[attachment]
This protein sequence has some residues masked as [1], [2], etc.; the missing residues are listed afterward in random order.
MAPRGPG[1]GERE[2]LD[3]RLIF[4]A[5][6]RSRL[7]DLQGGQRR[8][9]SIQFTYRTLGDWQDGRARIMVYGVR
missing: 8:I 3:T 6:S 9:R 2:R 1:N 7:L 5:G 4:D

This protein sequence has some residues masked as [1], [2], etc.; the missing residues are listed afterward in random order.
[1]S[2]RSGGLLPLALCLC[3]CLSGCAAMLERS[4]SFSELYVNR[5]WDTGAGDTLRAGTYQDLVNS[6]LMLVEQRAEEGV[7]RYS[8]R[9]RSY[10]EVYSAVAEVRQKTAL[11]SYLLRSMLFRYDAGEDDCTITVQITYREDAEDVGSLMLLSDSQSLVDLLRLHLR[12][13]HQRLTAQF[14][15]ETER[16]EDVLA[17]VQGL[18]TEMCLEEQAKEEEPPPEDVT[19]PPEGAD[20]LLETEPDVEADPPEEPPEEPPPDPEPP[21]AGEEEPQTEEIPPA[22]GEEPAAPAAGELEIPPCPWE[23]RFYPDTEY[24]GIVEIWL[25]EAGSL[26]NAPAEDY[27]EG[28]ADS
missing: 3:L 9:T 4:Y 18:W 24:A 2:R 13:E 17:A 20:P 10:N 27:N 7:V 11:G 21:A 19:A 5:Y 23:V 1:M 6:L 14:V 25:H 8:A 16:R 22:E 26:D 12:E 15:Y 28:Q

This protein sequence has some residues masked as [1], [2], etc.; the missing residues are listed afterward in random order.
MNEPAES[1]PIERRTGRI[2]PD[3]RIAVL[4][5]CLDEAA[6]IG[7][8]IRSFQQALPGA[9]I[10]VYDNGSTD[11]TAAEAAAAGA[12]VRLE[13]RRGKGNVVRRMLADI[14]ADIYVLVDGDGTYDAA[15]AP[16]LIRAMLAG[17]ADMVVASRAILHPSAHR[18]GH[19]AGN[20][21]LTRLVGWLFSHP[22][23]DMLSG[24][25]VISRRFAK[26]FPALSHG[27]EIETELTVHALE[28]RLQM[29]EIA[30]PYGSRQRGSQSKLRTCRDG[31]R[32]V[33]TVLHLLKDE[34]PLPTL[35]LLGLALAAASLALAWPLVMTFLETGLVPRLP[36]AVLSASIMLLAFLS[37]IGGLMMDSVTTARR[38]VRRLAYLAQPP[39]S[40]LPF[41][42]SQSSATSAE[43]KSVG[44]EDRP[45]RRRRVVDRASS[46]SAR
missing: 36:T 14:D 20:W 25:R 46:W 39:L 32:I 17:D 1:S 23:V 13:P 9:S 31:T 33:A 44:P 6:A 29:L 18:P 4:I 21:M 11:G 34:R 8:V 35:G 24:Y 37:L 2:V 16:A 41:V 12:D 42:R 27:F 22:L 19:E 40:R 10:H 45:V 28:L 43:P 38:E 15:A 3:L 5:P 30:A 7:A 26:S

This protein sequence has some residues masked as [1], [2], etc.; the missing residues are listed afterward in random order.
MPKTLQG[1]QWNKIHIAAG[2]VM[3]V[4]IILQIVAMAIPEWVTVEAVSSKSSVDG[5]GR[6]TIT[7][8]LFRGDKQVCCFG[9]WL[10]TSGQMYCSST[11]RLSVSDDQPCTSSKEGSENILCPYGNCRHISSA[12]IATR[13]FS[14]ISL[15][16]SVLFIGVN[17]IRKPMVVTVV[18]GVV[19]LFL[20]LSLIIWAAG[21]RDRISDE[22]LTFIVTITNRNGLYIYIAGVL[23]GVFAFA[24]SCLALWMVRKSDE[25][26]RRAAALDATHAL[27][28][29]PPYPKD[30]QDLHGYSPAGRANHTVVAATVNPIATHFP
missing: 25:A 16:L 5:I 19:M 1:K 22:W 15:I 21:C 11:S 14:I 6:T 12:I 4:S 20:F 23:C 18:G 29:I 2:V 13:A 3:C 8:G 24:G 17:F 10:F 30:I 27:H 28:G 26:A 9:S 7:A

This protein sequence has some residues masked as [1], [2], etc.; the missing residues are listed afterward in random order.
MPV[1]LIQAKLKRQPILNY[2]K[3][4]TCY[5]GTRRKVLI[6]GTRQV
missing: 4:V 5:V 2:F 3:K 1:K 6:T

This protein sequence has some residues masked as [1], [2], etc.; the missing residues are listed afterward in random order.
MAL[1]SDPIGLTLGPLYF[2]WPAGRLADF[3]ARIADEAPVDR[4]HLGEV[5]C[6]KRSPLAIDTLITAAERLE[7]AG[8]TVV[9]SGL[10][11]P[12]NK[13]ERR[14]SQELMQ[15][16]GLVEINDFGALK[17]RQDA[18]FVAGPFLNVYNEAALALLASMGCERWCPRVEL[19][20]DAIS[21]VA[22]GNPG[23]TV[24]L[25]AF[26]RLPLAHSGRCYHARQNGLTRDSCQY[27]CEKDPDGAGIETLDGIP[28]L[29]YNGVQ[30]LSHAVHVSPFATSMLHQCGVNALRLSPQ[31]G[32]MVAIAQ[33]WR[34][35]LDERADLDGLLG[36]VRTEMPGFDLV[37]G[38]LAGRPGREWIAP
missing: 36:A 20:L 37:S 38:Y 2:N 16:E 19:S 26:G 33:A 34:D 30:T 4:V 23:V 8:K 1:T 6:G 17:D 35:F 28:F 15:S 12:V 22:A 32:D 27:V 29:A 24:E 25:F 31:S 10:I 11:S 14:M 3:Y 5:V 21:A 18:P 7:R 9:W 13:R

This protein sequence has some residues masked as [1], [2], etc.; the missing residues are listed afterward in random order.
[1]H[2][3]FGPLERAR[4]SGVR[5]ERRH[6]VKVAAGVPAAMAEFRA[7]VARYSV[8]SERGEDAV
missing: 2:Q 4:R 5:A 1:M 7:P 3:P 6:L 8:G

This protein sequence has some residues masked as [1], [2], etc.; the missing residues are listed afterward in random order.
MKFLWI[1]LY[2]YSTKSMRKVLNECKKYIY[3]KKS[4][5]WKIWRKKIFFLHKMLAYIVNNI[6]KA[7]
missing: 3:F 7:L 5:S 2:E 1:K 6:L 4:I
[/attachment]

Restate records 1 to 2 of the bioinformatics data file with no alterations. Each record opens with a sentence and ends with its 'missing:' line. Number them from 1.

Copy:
This protein sequence has some residues masked as [1], [2], etc.; the missing residues are listed afterward in random order.
MAPRGPG[1]GERE[2]LD[3]RLIF[4]A[5][6]RSRL[7]DLQGGQRR[8][9]SIQFTYRTLGDWQDGRARIMVYGVR
missing: 8:I 3:T 6:S 9:R 2:R 1:N 7:L 5:G 4:D

This protein sequence has some residues masked as [1], [2], etc.; the missing residues are listed afterward in random order.
[1]S[2]RSGGLLPLALCLC[3]CLSGCAAMLERS[4]SFSELYVNR[5]WDTGAGDTLRAGTYQDLVNS[6]LMLVEQRAEEGV[7]RYS[8]R[9]RSY[10]EVYSAVAEVRQKTAL[11]SYLLRSMLFRYDAGEDDCTITVQITYREDAEDVGSLMLLSDSQSLVDLLRLHLR[12][13]HQRLTAQF[14][15]ETER[16]EDVLA[17]VQGL[18]TEMCLEEQAKEEEPPPEDVT[19]PPEGAD[20]LLETEPDVEADPPEEPPEEPPPDPEPP[21]AGEEEPQTEEIPPA[22]GEEPAAPAAGELEIPPCPWE[23]RFYPDTEY[24]GIVEIWL[25]EAGSL[26]NAPAEDY[27]EG[28]ADS
missing: 3:L 9:T 4:Y 18:W 24:A 2:R 13:E 17:A 20:P 10:N 27:N 7:V 11:G 21:A 19:A 5:Y 23:V 1:M 6:L 14:V 25:H 8:A 16:R 22:E 26:D 12:E 15:Y 28:Q